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Ubiquity Records to Release Lanu's "This is My Home" on March 6

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Debut Solo Album From Bamboos Member with Aloe Blacc (Stones Throw), Quantic, Kero One & more.

Lanu (aka Lance Ferguson) makes a distinct departure from previous project with The Bamboos to bring a fusion of Latin, Broken Beat, Hip- Hop & Jazz

Licensed from Tru Thoughts for simultaneous release in North America on Ubiquity Records

With his Antipodean deep funk outfit The Bamboos, Ferguson has recorded for such respected independent labels as Freestyle, Soul Force and Kay Dee. While the Bamboos blast raw, hard dancefloor Funk, Lanu blends Jazz, Soul, Fusion, Latin, Hip Hop, broken beat and house into something that is inspired by the past, but is also looking fast forward. Grandson of New Zealand's first ever recording artist (Bill Wolfgramm played lap steel guitar and helped to popularize Hawaiian music in New Zealand's dance halls in the 1950s), he has also toured as a session guitarist for Latin legend Joe Bataan, future funksters Mark de Clive-Lowe and Bembe Segue, and the UKs tightest funk outfit the Quantic Soul Orchestra. Lanu was Ferguson's nickname as a child, and is also the Tongan word for 'color'.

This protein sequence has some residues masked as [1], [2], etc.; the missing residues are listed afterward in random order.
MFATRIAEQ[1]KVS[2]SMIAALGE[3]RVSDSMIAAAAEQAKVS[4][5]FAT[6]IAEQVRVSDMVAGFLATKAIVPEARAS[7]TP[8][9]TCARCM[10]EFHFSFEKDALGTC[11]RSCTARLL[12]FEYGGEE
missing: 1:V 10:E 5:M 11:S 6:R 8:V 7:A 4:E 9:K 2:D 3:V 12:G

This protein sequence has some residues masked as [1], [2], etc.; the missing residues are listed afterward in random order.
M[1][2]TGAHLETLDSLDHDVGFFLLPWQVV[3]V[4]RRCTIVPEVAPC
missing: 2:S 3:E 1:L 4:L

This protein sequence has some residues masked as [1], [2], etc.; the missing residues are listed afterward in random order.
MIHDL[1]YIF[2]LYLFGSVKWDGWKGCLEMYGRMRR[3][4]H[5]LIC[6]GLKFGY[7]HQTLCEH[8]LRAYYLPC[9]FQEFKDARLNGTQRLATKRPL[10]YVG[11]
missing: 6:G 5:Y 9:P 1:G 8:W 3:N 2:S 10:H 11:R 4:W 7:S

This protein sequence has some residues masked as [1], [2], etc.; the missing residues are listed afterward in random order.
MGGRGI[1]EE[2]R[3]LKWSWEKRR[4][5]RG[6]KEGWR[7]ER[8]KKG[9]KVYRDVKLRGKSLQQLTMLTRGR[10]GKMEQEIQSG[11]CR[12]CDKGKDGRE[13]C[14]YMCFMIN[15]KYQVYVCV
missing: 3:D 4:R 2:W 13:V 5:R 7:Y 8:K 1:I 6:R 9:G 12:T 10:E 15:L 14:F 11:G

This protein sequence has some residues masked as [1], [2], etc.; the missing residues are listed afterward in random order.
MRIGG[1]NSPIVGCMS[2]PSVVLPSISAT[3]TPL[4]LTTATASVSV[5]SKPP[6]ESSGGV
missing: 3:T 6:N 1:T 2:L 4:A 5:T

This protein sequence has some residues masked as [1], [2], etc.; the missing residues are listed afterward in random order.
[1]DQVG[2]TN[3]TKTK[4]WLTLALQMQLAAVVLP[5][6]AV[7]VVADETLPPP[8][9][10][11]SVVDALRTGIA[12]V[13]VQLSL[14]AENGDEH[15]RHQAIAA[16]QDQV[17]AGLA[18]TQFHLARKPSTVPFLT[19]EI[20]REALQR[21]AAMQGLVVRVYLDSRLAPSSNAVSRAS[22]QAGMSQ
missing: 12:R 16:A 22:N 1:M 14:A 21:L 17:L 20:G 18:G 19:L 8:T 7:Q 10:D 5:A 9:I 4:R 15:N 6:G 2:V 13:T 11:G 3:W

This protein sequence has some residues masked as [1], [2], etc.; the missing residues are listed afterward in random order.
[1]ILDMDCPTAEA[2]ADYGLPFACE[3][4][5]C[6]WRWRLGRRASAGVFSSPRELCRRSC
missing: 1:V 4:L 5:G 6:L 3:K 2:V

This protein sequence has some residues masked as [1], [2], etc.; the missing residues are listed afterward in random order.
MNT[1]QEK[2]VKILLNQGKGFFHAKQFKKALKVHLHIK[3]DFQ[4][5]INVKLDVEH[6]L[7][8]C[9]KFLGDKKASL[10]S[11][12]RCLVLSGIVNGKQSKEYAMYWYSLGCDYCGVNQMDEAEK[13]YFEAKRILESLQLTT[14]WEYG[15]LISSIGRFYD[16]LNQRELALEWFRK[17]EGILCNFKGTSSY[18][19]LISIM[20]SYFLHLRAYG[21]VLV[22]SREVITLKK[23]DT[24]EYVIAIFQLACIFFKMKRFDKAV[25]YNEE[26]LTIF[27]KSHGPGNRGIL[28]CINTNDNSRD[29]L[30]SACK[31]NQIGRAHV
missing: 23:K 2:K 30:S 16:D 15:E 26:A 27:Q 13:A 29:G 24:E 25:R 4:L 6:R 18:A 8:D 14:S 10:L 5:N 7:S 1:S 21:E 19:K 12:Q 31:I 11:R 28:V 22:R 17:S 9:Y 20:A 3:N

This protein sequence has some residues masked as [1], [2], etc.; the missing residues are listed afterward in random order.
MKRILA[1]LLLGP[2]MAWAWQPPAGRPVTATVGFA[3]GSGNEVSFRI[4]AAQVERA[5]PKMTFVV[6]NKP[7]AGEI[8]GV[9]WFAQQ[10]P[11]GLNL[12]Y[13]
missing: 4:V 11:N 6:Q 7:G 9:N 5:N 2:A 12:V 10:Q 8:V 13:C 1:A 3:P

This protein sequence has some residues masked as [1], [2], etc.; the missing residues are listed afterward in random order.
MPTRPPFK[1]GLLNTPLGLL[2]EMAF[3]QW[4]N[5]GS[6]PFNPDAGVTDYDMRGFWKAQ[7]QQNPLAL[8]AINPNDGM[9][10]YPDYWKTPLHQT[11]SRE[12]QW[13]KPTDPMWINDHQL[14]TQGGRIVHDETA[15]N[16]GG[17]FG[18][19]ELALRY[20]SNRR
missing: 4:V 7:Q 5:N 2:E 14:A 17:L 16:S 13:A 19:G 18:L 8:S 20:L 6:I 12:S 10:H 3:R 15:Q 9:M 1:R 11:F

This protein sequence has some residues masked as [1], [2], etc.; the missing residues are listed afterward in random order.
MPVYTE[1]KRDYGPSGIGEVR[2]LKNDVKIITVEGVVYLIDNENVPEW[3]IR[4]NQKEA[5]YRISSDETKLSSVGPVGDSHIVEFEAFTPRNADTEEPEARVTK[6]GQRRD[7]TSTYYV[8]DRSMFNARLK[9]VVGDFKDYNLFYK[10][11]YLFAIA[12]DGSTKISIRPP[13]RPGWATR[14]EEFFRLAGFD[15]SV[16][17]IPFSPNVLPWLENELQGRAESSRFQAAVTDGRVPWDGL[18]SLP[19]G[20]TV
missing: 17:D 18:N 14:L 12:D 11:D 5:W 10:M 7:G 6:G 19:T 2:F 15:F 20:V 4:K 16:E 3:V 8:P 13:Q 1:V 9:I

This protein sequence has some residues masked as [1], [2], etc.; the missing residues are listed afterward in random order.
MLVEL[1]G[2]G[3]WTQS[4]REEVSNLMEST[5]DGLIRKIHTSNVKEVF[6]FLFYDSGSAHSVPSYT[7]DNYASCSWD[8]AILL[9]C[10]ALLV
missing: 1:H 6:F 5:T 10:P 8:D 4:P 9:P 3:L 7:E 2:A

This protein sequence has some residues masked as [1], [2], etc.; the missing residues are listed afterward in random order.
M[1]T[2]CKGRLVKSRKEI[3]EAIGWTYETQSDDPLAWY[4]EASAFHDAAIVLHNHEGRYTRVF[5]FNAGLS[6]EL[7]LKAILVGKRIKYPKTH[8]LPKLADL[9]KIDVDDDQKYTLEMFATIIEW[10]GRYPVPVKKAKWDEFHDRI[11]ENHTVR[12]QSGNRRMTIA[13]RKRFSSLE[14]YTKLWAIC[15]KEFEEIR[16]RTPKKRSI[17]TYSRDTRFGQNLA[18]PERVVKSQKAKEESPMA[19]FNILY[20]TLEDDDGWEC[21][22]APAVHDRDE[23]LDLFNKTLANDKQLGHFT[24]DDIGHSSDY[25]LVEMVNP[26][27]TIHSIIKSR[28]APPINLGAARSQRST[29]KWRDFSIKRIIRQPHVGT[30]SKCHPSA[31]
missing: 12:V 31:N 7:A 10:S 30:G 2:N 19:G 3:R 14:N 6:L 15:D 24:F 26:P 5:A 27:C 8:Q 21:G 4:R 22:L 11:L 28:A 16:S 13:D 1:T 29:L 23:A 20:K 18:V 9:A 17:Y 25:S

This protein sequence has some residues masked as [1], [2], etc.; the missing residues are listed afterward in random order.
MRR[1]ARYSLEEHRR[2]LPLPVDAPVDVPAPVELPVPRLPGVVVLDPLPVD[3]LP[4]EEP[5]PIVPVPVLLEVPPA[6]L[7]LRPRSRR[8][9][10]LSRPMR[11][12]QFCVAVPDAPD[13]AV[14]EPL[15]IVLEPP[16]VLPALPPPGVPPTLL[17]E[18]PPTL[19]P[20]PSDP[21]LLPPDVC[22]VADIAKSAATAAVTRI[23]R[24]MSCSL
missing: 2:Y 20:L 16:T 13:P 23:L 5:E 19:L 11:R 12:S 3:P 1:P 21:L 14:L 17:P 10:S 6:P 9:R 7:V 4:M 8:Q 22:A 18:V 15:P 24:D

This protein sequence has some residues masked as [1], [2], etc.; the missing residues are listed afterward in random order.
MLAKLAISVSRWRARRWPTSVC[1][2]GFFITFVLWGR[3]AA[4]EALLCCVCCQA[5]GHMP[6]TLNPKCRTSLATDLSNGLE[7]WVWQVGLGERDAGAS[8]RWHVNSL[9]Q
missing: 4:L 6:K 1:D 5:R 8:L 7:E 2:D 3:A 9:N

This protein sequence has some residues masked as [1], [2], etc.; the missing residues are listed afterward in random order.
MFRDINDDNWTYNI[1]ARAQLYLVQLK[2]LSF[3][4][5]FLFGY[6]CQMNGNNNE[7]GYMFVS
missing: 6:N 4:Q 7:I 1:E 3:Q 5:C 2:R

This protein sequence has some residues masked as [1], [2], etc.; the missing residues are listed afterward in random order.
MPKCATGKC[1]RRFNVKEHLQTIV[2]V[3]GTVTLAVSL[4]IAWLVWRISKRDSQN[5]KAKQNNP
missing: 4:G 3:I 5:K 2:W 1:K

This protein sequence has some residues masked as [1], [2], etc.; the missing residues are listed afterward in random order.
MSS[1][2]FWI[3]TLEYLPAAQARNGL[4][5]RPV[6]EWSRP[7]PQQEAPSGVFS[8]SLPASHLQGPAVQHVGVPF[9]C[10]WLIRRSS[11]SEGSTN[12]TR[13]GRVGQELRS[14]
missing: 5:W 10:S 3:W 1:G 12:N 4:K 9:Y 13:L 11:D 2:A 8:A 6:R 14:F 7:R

In addition to guests from the UK and California, Ferguson also teamed up with musicians from closer to home. The album features appearances by keyboardist Simon Grey and New Zealand vocalist, Cherie Mathieson. Hailing from the culturally vibrant Melbourne music scene (home to the most recent Red Bull Music Academy) Lanu has united sounds for an album with enough depth and versatility to work just as well on a decent set of headphones as it does on a club sound system.

“I feel like we have a very healthy scene in Melbourne. The city is culturally vibrant and there is real individual creative edge to what people are doing here," says Ferguson. “The scene for our music is small, but the collective of people involved are very close so it always feels solid."

This Is My Home is proof that while the world gets smaller, the music and the message only gets louder.

This story appears courtesy of All About Jazz Publicity.
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